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Emma Fisher already knows that art can draw people together.

The Carlisle High School junior has seen how creativity and collaboration can form a strong bond with her friends and kid sister.

Starting Sept. 12, she will be one of 26 students participating in a six-week program to produce a community mural that will be painted on an outside wall of St. Paul’s Evangelical Lutheran Church at the corner of North West and West Louther streets.

Not only will the painting serve Carlisle as a portrait of civic pride, it will be part of her legacy as a student and local resident.

“I’ve never done anything like this before,” Fisher said. “It’s really exciting. I’ll be able to see the final product for years afterwards.”

She learned of the project on the first day of school after her art teacher, Ashley Gogoj, told the portfolio class about the artist-in-residence program to bring Ophelia Chambliss of York to Carlisle to mentor students on how to produce a mural.

Since then, Fisher has been sharing the news with other people, energized by the prospect of bouncing ideas off her classmates. She hopes the Carlisle community gets involved and appreciates the effort.

The mural will be created on parachute paper, which enables the full painting to be sectioned off. This will allow greater opportunities for local residents to be part of the creative process to bring unity to the community.

“We have been filling up our pages with fun so that maybe we could incorporate some of those ideas,” the 16-year-old Carlisle girl said of her fellow artists. “I guarantee it’s going to be amazing. It’ll be good because everyone in here is good.”

Classmate Lanik Minaya thinks the early stages of the mural project will be the most stressful, what with all the planning and brainstorming. But she was also confident about the outcome.

“The end product is going to be good,” Minaya said. “The point of it is to bring everyone together.” Up until now, her biggest collaboration in art has been the annual Carlisle Arts Learning Center float for the Halloween parade.

The mural and the artist-in-residence program is an outgrowth of Color Carlisle, an initiative to bring art to the local community, said Gogoj, art and design program chair for Carlisle Area School District.

The artist-in-residence program will bring Chambliss into the high school art studio at least two days a week to teach upper-level students the step-by-step process of painting a mural that by early November could cover a 100-by-30-foot section of church wall facing Memorial Park.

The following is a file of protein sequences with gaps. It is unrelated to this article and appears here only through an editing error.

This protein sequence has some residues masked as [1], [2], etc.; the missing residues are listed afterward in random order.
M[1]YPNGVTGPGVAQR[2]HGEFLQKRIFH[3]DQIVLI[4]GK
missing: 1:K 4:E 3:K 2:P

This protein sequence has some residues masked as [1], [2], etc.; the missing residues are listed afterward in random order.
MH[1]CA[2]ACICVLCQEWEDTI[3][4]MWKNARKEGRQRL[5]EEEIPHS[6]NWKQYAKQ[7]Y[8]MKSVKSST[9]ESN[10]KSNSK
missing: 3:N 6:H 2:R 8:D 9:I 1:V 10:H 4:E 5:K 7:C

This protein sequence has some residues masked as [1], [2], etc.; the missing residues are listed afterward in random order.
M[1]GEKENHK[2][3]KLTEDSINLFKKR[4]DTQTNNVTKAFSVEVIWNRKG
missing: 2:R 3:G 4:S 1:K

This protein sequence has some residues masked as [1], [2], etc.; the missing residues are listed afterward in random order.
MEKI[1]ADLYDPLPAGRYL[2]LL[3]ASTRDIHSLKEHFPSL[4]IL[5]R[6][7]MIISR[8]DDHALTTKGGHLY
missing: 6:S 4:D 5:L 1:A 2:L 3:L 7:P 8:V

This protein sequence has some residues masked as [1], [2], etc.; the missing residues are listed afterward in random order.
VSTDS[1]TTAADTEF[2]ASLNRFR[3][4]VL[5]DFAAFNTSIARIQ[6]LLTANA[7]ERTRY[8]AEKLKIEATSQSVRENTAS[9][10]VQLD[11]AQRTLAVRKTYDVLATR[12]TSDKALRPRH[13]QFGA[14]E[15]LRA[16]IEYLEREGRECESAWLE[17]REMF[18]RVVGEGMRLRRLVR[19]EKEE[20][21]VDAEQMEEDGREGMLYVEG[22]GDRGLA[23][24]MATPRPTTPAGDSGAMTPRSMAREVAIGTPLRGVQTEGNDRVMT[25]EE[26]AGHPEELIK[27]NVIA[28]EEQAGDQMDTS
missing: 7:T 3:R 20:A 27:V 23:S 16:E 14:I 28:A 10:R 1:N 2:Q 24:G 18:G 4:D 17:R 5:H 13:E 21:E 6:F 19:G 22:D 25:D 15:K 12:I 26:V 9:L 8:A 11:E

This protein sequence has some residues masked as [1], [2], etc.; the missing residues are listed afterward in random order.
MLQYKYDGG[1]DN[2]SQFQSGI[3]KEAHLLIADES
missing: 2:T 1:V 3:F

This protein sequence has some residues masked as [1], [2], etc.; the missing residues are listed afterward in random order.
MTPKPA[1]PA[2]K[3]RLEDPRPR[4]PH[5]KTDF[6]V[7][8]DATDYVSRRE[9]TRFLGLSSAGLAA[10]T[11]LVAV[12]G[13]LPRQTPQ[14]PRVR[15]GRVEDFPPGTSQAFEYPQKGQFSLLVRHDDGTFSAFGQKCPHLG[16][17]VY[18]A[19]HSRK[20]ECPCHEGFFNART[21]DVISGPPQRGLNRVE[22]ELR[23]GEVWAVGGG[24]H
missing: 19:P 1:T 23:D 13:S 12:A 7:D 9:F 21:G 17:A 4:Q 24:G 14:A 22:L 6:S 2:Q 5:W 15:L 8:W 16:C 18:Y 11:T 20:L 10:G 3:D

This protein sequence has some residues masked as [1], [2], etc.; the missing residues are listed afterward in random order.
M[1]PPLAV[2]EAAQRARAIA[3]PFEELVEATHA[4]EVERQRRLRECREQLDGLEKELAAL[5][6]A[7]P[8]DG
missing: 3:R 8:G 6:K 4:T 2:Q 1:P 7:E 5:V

Between the visits by Chambliss, students will work with Gogoj on the different steps of the process that would not only incorporate their ideas but the input and artwork of Carlisle residents.

Chambliss of Manchester Township, York County, specializes in projects that pull communities together in a way that embraces diversity. Color Carlisle recently held an event to drum up financial support for the mural and to allow the public an opportunity to have input into what Carlisle means to them.

“I am excited about the way they are approaching this project,” Chambliss said. “I have not been on a project where it has been so well thought out before. I am also looking forward to working with the advanced art students.”

Part of her instruction will involve talking to students about how visual images can be used to represent community pride. One of her goals is to have the art students use their skills to fine-tune the images provided by the public with shadow, depth and texture to add dimension to the collaborative work of art.

Junior Hailey Myers of North Middleton Township is looking forward to the opportunity of working with a professional who made a career out of her artwork. “It’s really a unique experience for a high school to have,” Myers said. “It would make the community proud that our high school did this.”

Jamyla Spells, also of North Middleton, is a senior with aspirations of becoming an animator or a cartoonist. She already has an ongoing digital comic strip that she hopes to compile into a book.

“It’s really important for me to do something for my community,” Spells said.

The artist-in-residence program is being funded by a $5,000 grant from Jump Street, a private, nonprofit community based arts incubator located in Harrisburg and serving central Pennsylvania.

The Bison Foundation of Carlisle Area School District has provided a $2,500 grant for the program, Gogoj said. She said the remaining $2,500 was raised through private donations.

Email Joseph Cress at


News Reporter

History and education reporter for The Sentinel.